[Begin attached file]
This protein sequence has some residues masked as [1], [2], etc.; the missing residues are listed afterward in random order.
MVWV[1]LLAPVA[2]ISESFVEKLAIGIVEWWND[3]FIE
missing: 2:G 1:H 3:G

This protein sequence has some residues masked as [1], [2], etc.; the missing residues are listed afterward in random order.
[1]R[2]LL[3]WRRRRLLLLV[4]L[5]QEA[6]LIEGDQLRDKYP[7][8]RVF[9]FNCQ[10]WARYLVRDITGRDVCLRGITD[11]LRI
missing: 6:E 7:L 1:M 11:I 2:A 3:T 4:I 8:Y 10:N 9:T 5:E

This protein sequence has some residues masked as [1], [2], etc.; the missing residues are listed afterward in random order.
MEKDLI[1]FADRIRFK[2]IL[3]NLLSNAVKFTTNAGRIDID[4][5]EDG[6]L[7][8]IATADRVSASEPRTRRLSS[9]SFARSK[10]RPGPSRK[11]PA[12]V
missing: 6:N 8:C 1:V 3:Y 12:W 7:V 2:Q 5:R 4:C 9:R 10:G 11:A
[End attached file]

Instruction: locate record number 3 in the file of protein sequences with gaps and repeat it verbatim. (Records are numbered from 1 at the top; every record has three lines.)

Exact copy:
This protein sequence has some residues masked as [1], [2], etc.; the missing residues are listed afterward in random order.
MEKDLI[1]FADRIRFK[2]IL[3]NLLSNAVKFTTNAGRIDID[4][5]EDG[6]L[7][8]IATADRVSASEPRTRRLSS[9]SFARSK[10]RPGPSRK[11]PA[12]V
missing: 6:N 8:C 1:V 3:Y 12:W 7:V 2:Q 5:R 4:C 9:R 10:G 11:A